Friday, April 9, 2021

Happy Spring!

The month of April has been a tease of the warmer weather that we are looking forward to, after a long Covid winter. The garden perennials are showing themselves, and the birds are singing their spring songs. I've been raking out the flower beds, and picking up the zillion pinecones (just seems like it) that have been falling everywhere! After raking them up, I look up to the top of the pines, and see that there are still a whole bunch waiting for the next windy day.

We had a nice Easter holiday with the extended family. The weather cooperated, and the annual egg hunt commenced with all the kids having a great time. The "kids" include cousins in their teens and twenties, and two little offspring, who get some advantages, but it's still a competitive group! 

Here is one of my Easter card designs for 2021:


I'm working on several ideas for new block prints. The one below is a 6" x 8" image of lily pads in a pond.

 
I've got the template set up, as well as the pins and tabs that keep the registration through out the layering process. Step one will include carving away the areas I want to remain white. In this design, only the flowers will be white, so there is not a lot of carving to do before beginning the printing of the first color.

Stay well, and check in again to follow the progress of this reduction block print.




Friday, March 5, 2021

Mt. Desert Island Print Finished

 I hope you have enjoyed my basic tutorials showing the steps involved in the creation of a reduction block print. In my last post, I was working on a landscape of a favorite view on Mt. Desert Island, in the small town of Manset, Maine.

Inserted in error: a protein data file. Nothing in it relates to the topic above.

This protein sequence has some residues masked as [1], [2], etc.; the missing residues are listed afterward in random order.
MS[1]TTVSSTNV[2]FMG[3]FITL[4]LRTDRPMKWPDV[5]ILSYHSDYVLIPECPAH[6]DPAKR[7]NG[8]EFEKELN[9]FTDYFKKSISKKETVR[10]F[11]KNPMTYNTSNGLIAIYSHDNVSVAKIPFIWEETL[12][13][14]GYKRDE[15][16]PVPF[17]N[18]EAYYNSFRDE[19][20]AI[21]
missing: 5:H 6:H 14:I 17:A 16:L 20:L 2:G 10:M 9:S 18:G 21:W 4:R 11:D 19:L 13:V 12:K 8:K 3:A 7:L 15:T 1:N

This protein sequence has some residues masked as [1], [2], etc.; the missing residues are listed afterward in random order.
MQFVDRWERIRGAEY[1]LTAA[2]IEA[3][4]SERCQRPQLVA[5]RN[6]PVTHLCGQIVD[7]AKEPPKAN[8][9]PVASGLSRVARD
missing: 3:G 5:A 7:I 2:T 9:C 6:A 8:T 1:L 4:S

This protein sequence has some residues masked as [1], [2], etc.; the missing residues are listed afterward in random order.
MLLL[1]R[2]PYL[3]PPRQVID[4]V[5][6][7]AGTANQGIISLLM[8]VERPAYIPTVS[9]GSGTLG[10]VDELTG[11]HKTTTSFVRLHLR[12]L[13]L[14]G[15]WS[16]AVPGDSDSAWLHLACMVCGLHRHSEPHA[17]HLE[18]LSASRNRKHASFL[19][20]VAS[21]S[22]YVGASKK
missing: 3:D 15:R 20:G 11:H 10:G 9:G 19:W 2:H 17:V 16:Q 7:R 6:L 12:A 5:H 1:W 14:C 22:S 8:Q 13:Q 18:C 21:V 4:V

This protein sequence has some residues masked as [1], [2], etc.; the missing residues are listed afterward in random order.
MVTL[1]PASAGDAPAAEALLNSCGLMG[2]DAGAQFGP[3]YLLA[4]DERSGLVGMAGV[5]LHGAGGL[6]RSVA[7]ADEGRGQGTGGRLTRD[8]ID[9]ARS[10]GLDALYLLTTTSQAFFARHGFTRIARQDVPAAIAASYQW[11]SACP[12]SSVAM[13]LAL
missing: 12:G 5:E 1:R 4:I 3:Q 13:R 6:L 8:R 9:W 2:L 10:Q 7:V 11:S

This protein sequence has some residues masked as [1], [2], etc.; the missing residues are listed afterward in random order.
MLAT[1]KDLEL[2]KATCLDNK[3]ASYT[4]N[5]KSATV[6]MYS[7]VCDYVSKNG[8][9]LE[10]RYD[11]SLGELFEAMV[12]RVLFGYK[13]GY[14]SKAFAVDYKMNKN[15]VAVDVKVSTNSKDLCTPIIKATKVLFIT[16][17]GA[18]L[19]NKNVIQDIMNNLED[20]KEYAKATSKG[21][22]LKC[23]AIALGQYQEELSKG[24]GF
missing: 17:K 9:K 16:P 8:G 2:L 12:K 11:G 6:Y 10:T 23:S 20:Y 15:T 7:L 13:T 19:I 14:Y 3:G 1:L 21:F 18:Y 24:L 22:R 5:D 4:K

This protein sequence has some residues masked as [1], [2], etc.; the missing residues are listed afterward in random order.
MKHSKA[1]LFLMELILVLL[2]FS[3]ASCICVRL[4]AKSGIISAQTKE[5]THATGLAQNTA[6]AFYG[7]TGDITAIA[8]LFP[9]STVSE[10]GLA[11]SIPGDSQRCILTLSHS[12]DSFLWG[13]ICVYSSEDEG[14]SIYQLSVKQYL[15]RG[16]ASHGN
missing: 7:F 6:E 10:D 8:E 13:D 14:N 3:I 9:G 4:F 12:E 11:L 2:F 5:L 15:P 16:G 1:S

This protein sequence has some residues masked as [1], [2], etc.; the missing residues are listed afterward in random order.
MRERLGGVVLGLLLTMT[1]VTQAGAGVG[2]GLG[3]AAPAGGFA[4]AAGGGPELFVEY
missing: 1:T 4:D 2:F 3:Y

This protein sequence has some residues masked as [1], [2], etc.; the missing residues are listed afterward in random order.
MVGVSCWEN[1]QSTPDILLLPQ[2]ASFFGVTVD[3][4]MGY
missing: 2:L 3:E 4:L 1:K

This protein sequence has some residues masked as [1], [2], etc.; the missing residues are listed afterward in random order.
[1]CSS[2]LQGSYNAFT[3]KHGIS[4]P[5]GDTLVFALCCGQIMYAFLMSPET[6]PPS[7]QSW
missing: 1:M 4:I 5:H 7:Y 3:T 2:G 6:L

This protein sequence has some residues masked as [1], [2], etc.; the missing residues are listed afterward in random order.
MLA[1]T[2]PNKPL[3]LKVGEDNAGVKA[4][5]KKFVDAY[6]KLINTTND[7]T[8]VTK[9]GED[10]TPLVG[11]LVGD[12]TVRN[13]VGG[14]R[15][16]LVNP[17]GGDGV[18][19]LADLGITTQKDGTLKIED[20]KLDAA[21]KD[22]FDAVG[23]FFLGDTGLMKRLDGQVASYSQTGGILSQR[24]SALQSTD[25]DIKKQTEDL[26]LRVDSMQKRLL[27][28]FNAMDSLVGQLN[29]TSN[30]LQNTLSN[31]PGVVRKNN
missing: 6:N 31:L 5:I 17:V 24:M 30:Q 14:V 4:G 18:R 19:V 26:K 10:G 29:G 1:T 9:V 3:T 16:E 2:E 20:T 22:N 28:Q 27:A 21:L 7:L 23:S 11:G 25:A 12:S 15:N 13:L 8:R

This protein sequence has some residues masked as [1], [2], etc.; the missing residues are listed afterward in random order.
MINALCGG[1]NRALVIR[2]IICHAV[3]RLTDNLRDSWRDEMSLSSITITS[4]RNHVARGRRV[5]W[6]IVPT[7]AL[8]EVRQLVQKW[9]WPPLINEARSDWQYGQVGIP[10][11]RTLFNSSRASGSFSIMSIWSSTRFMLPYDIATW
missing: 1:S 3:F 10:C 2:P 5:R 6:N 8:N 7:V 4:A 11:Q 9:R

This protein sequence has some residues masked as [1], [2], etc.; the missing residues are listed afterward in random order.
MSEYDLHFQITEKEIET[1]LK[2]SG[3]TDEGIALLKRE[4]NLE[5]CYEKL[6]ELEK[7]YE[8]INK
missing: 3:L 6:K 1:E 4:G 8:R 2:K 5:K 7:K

To finish this print, I added more contrast in the values of both the foreground plants, and the background trees. I think that creates more definition and depth. There is a limit to how many layers of Akua inks can be built up on the paper (Rives Light), and I think adding any more would not benefit the image.


Manset, Mt. Desert Island, Maine

The weather has still been on the blustery side, lots of windy days, and cold temperatures. The other day, a couple of my friends and I took a short hike at the Urban Forestry Center in Portsmouth, NH. It's funny to see how quickly the snow has disappeared near the seacoast, and we found we had to put crampons on our boots, as certain areas were very icy. In spite of the cold, we bundled up, and enjoyed the blue sky, and views of the wetlands and woods. Since last April, despite the pandemic, we have tried to find places to hike and explore, once a week or so. Getting out and enjoying nature has really been an emotional boost during the past year!